Paulson said his ability to disciple "bad apples" within the force is hindered by a system that was set up 25 years ago.

Then-public safety minister Vic Toews said new legislation would change discipline procedures involving wayward Mounties.

Bill C-42 is awaiting royal assent to become law.

Daughter of Campbell River woman killed by Robert Pickton launches lawsuit LOUISE DICKSON

AUGUST 20, 2013082122013-marniefrey.jpg

Marnie Frey disappeared in August 1997.  Photograph by: HANDOUT

The daughter of a Campbell River woman murdered by Robert Pickton has launched a civil lawsuit against the serial killer, his brother, the Crown, the RCMP and the Vancouver police.

Brittney Frey, 21, filed a notice of civil claim Friday over the death of her mother, Marnie Frey, who disappeared in August 1997.

Statements of claim were also filed Friday by Brenda Wolfe’s daughter, Angel Wolfe, and Georgina Papin’s daughter, Kristina Bateman.

Pickton was convicted in December 2007 of killing Wolfe, Frey and Papin, along with Mona Wilson, Sereena Abotsway and Andrea Joesbury.

The lawsuits target the City of Vancouver on behalf of its police department; the B.C. government on behalf of the RCMP and the criminal justice branch; Pickton; Pickton’s brother David; and several individual police officers.

None of the agencies or people named in the lawsuits have filed statements of defence. The B.C. government has filed a narrowly focused application that seeks to have allegations against the Crown thrown out on the grounds that prosecutors are protected from such lawsuits, but the province has not responded to any of the other allegations.

Marnie Frey’s DNA was found on the Pickton property after his arrest in 2002. Her daughter’s lawsuit is the ninth one launched by the families in the wake of former attorney general Wally Oppal’s report on B.C.’s missing women inquiry.

Oppal concluded that “blatant” police failures triggered by systemic bias against the poor, vulnerable women of Vancouver’s Downtown Eastside allowed serial killer Robert Pickton to evade arrest for years.

Brittney Frey’s notice of claim — which contains allegations not proven in court — says Vancouver police and the RCMP failed to investigate reports of missing women and failed to warn women in the Downtown Eastside that a serial killer was at work.

“The failure to warn and provision of false assurances by VPD and the RCMP was a contributing cause of Marnie’s death,” Frey’s claim alleges.

“The VPD and RCMP owed and breached a duty of care to Marnie as a member of the public and as an individual within a group at heightened risk from a serial killer.”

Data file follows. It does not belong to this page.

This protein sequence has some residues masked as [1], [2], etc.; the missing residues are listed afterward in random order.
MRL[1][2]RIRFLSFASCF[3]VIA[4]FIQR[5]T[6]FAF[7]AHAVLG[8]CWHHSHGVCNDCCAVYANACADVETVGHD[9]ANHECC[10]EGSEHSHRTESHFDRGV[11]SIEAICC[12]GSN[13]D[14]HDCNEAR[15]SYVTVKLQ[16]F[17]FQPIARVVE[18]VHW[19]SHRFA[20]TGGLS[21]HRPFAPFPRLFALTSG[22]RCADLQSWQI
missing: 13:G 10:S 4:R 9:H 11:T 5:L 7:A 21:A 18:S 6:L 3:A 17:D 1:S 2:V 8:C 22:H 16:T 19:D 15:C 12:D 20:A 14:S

Frey alleges Vancouver police and the RCMP failed to properly investigate her mother’s disappearance. Marnie talked to her parents for the last time on Aug. 30, 1997, her 24th birthday. They told her a package containing gifts, baking, clothing and a hand-drawn picture from Brittney had been sent by bus. The gifts were never picked up and Marnie was never heard from or seen again.

When Marnie’s stepmother tried to report her missing, she was told to call back in a few days. Lynn Frey called police again in October and November, but a missing persons file was not opened until December, the claim says.

Frey also alleges the Crown failed to protect the public from Pickton and to prosecute the serial killer after a near fatal attack on a sex-trade worker in March 1997.

The claim alleges police investigations were negligent and did not have enough resources to properly look into Pickton.

Frey also alleges David Pickton knew his brother was bringing sex-trade workers to the farm, torturing them and killing them. David Pickton lied to police about the March 1997 attack on a sex-trade worker, the claim says.

Frey claims the Crown, RCMP and VPD caused her aggravated psychological suffering and grief by failing to tell her about her mother’s death in a timely or appropriate manner. She says she suffered loss of affection and emotional support, loss of financial support and loss of guidance.

The claim describes Marnie Frey as “an ongoing and compassionate woman who loved animals” and “a loving mother.” She became a heroin addict in high school, the claim says. She lived in Vancouver and returned to Campbell River about once a month to visit Brittney. She called daily.

Frey could not be reached for comment.

With a file from The Canadian Press

© Copyright 2013